Joy Langtry September 28, 2011 at 9:01 am

Nice.
This post brought tears. Thank you.
I remember Paula Deen telling Oprah (amazing where we can find catalysts for change!) that her life opened up when she accepted the deaths of her children – not that her children had already died, but just that someday they would.
Contemplating that had a profound impact on my relationship with day-to-day fear and this post of yours is a lovely extension of that concept.

David September 28, 2011 at 9:41 pm

…that her life opened up when she accepted the deaths of her children – not that her children had already died, but just that someday they would.

That’s it, right there. The glass is already broken :)

Eric Pinola September 28, 2011 at 9:04 am

Great post – everyone should find a time and place to start reflecting on the abruptness of life.

I like this quote, “Life is a solo trip, but you’ll have lots of visitors. I say this a lot and always will. Your life is one long unbroken experience, and you’re the only one who’s there the whole time. Visitors will come in and out of your experience. Most of them are short-term and you won’t notice when they’ve made their last appearance.”

Colleen September 28, 2011 at 9:35 am

Hi David,
So many times I’ve found myself looking at the people I love most as if from the future, and not just through the lense of loss. Change applies here too.
In 1986, I stood in the narrow hallway of a mobile home, staring down at my incredibly beautiful infant daughter as she stared back at me just as intently. My love for her was almost uncontainable. I imagined myself on a faraway future day, longing for that moment again, just to have her as she was that afternoon, secure in my arms, the slight weight of her body remembered forever. Now she is almost 25, with a young son of her own. The baby girl exists no more.
As for loss, I’ve stood with my dad on his carport in the evening, chatting comfortably as I prepared to return to my house. He always walked me out, and stood waving as I drove away holding onto the sensation of his careful hug, seeing myself yearning for his warm living presence from a future moment. And I do.
My father died in July and my mother stopped breathing last Thursday. Coincidentally, they both exited at the same age from the same cause at the same hospital in the same unit in the very same little room. They both waited until I left immediately after the 4:00-4:30 pm visitation period.
I’d never known a world that didn’t have my parents in it, and now I do.
The longer I’m here, the less I take for granted.
Time changes everything.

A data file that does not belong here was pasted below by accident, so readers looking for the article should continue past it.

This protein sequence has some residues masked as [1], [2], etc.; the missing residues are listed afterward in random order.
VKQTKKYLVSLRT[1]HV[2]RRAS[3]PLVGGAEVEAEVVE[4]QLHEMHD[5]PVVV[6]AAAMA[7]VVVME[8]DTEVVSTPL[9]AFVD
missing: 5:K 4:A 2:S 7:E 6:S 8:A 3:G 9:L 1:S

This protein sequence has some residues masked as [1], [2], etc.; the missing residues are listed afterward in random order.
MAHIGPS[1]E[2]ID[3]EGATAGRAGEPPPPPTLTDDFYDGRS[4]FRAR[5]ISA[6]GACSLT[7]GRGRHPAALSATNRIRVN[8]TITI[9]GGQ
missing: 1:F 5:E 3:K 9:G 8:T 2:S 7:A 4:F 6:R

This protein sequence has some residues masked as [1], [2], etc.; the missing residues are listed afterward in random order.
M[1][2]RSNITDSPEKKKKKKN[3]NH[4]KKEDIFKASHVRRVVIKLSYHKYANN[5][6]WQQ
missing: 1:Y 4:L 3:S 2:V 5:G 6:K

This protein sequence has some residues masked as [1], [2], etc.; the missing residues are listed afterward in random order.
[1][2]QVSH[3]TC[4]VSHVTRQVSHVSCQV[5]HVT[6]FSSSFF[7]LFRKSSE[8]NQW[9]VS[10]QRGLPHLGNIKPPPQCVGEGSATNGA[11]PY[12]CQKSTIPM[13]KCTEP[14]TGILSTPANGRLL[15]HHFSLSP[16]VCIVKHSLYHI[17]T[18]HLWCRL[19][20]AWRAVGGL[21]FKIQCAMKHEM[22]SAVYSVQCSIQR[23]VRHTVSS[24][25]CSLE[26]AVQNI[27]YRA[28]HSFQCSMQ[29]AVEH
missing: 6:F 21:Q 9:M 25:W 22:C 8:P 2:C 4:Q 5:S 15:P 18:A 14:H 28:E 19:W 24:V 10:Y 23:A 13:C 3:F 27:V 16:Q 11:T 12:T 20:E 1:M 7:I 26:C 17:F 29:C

David October 2, 2011 at 11:05 am

I have no kids but I’ve watched a few children in my life grow up. Even if they live to an old age, once they’re done being 2, they’ll never be 2 again. Once they’re done being 5, that five-year-old is gone forever. It’s something a person can be sad about, but it’s a beautiful feeling to accept this change in real time. Now is always over, something new is always taking form.

Sara September 28, 2011 at 9:54 am

What you said about resistance to change causing suffering is something I myself have been contemplating lately. Great article!

Dads September 28, 2011 at 10:31 am

I am doing this daily.I can already feel its profound impact on me.

Teresa September 28, 2011 at 10:34 am

I’ve been reading your blog for a while now. Absolutely LOVE it! But this may well be the best thing I’ve EVER read!!! On any blog.

I’m going back to read it again.

David October 2, 2011 at 11:01 am

Wow, thanks Teresa. Don’t just read it though, do it :)

nrhatch September 28, 2011 at 10:58 am

We are ALL going to DIE . . . but how many of us take the time to really LIVE?

We are HERE and it is NOW . . . what else is there?

marc van der Linden September 28, 2011 at 11:20 am

“Life is a solo trip, but you’ll have lots of visitors.”

I love this quote. We all have to go one day and the only task we really have to do is to live and interact with the other people visiting us in of our life.

Thanks for the inspiration!

Nitya September 28, 2011 at 3:25 pm

I’ve often unwittingly had this feeling. I think I’d call it something like “current reflection” or “projected reflection”. Perhaps it’s “savouring the moment for future reference”. Whatever the term, I’m glad someone else has experienced it as well. Thanks.

David October 2, 2011 at 11:06 am

It’s a feeling that can be cultivated on purpose, bus sometimes it does just appear out of the blue.

Summer Eastwood September 28, 2011 at 4:42 pm

Love this, David. My current situation – having left my “day job” to chase a hope and a dream – mandates that I settle firmly in the present moment, as I have no clue what lies around the bend in my journey. With that realization, that anything could happen, I have come to see that all that really matters is the moment I am in right now. It’s freedom, truly. Cheers.

sui September 28, 2011 at 6:32 pm

I love this post, David… I’ve been reading more about Zen lately, but that’s not the point.

Why don’t people live more with the awareness that we won’t be here anymore? I don’t see why any of us shouldn’t.

I just read this post after reading Steven Pressfield’s latest for Writing Wednesday, and I’m just hit by the inspiration and amazing ideas in both.

I really like how you’re writing lately David. I feel like it’s a universal consciousness shift, actually. But I really appreciated not just the content but the structure and the title of this post…

(I realize now that if I had read this before I wrote my post today, I would’ve put you on my list. Oops. Sorry bro ;P)

David October 2, 2011 at 11:07 am

I think trying to hold on as life passes is a survival mechanism. We try to freeze time and freeze certain conditions, because we know what happens when it runs out.